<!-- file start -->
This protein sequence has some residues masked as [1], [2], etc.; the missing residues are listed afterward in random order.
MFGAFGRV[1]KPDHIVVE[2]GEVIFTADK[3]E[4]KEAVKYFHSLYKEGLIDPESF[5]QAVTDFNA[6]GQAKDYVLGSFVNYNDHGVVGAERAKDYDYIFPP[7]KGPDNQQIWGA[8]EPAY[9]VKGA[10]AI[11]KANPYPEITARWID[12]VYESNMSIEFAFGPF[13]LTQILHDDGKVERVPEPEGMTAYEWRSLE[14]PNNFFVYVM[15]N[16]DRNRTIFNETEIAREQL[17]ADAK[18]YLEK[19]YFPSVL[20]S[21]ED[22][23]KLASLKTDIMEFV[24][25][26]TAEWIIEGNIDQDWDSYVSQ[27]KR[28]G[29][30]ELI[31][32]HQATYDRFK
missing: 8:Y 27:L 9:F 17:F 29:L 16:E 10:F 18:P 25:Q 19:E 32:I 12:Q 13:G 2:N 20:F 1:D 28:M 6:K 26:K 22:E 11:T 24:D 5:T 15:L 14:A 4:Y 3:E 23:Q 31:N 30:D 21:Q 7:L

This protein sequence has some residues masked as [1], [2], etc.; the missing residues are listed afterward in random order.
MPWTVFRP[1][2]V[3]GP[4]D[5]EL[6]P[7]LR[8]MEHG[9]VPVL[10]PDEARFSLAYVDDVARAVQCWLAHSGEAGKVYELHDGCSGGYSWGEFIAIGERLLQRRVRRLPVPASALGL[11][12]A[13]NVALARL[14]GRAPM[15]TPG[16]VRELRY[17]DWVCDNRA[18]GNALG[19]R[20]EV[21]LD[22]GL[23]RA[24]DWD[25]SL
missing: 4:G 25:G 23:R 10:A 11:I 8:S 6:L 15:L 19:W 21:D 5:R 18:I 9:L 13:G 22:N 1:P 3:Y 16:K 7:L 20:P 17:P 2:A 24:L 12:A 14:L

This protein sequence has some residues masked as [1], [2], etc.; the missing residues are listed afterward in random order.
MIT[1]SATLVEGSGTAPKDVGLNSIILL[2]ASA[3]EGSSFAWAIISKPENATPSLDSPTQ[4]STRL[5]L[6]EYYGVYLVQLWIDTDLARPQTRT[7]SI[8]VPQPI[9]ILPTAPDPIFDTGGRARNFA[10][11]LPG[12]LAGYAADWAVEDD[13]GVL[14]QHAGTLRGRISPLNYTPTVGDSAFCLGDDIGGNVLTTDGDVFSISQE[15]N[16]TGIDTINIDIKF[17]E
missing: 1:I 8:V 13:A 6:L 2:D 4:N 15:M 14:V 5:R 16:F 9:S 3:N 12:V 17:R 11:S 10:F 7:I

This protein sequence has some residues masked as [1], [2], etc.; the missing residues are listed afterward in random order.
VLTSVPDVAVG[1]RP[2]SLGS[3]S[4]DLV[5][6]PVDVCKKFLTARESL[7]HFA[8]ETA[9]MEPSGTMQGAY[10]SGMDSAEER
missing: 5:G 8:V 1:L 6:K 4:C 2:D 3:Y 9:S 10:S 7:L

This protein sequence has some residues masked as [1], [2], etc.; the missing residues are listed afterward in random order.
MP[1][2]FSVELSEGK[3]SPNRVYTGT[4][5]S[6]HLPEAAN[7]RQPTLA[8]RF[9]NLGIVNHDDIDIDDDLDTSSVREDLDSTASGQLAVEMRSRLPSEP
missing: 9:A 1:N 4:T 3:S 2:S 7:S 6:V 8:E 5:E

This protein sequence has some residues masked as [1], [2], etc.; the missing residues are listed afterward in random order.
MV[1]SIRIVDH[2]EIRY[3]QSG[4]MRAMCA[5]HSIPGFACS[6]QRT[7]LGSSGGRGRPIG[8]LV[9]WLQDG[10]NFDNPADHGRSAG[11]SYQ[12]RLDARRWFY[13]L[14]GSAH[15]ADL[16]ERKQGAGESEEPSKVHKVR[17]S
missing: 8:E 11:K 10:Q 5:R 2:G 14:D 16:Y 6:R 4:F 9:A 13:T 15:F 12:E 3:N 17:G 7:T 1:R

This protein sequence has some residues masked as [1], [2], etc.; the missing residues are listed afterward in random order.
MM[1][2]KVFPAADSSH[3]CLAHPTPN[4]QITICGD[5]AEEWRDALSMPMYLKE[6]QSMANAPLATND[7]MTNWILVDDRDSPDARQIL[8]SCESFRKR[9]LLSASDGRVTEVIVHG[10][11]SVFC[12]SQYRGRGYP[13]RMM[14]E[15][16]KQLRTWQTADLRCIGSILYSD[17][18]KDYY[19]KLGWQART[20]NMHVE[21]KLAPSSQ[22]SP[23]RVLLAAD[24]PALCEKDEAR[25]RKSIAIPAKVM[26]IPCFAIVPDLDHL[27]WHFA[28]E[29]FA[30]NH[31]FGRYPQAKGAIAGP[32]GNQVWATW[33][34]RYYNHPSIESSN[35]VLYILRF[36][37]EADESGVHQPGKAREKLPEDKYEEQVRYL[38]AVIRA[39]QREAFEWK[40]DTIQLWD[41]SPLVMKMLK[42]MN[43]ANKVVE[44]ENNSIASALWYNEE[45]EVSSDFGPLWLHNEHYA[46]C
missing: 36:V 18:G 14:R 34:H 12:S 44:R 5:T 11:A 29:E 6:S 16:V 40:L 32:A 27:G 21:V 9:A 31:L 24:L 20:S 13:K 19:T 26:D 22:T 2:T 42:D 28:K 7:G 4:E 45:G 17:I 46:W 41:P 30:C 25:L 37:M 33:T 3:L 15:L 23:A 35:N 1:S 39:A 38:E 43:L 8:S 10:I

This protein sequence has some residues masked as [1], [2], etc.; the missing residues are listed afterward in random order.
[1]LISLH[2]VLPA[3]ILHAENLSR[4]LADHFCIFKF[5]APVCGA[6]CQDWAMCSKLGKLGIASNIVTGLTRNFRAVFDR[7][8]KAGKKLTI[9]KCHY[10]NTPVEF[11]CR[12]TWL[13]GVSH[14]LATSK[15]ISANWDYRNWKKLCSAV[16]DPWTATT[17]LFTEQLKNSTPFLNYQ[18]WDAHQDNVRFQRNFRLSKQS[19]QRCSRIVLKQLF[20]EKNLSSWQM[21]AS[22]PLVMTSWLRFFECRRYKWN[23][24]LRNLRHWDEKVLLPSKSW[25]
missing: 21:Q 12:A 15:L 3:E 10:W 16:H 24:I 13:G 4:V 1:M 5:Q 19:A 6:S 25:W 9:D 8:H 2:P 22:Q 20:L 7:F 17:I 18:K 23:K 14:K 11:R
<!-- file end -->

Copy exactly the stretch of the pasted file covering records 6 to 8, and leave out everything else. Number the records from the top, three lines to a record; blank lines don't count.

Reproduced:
This protein sequence has some residues masked as [1], [2], etc.; the missing residues are listed afterward in random order.
MV[1]SIRIVDH[2]EIRY[3]QSG[4]MRAMCA[5]HSIPGFACS[6]QRT[7]LGSSGGRGRPIG[8]LV[9]WLQDG[10]NFDNPADHGRSAG[11]SYQ[12]RLDARRWFY[13]L[14]GSAH[15]ADL[16]ERKQGAGESEEPSKVHKVR[17]S
missing: 8:E 11:K 10:Q 5:R 2:G 14:D 16:Y 6:R 4:F 9:A 13:T 15:F 12:E 3:N 17:G 7:T 1:R

This protein sequence has some residues masked as [1], [2], etc.; the missing residues are listed afterward in random order.
MM[1][2]KVFPAADSSH[3]CLAHPTPN[4]QITICGD[5]AEEWRDALSMPMYLKE[6]QSMANAPLATND[7]MTNWILVDDRDSPDARQIL[8]SCESFRKR[9]LLSASDGRVTEVIVHG[10][11]SVFC[12]SQYRGRGYP[13]RMM[14]E[15][16]KQLRTWQTADLRCIGSILYSD[17][18]KDYY[19]KLGWQART[20]NMHVE[21]KLAPSSQ[22]SP[23]RVLLAAD[24]PALCEKDEAR[25]RKSIAIPAKVM[26]IPCFAIVPDLDHL[27]WHFA[28]E[29]FA[30]NH[31]FGRYPQAKGAIAGP[32]GNQVWATW[33][34]RYYNHPSIESSN[35]VLYILRF[36][37]EADESGVHQPGKAREKLPEDKYEEQVRYL[38]AVIRA[39]QREAFEWK[40]DTIQLWD[41]SPLVMKMLK[42]MN[43]ANKVVE[44]ENNSIASALWYNEE[45]EVSSDFGPLWLHNEHYA[46]C
missing: 36:V 18:G 14:R 34:H 12:S 44:R 5:T 11:A 29:E 6:S 16:V 40:L 32:A 27:G 21:V 9:A 31:L 24:L 20:S 13:K 19:T 26:D 22:T 2:T 42:D 28:K 7:G 4:E 45:G 17:I 46:W 41:P 30:C 25:L 37:M 33:T 3:L 15:L 23:A 35:N 1:S 39:A 38:E 43:L 8:S 10:I

This protein sequence has some residues masked as [1], [2], etc.; the missing residues are listed afterward in random order.
[1]LISLH[2]VLPA[3]ILHAENLSR[4]LADHFCIFKF[5]APVCGA[6]CQDWAMCSKLGKLGIASNIVTGLTRNFRAVFDR[7][8]KAGKKLTI[9]KCHY[10]NTPVEF[11]CR[12]TWL[13]GVSH[14]LATSK[15]ISANWDYRNWKKLCSAV[16]DPWTATT[17]LFTEQLKNSTPFLNYQ[18]WDAHQDNVRFQRNFRLSKQS[19]QRCSRIVLKQLF[20]EKNLSSWQM[21]AS[22]PLVMTSWLRFFECRRYKWN[23][24]LRNLRHWDEKVLLPSKSW[25]
missing: 21:Q 12:A 15:L 3:E 10:W 16:H 24:I 13:G 4:V 1:M 5:Q 19:A 6:S 25:W 9:D 8:H 2:P 22:Q 20:L 7:F 17:I 18:K 23:K 14:K 11:R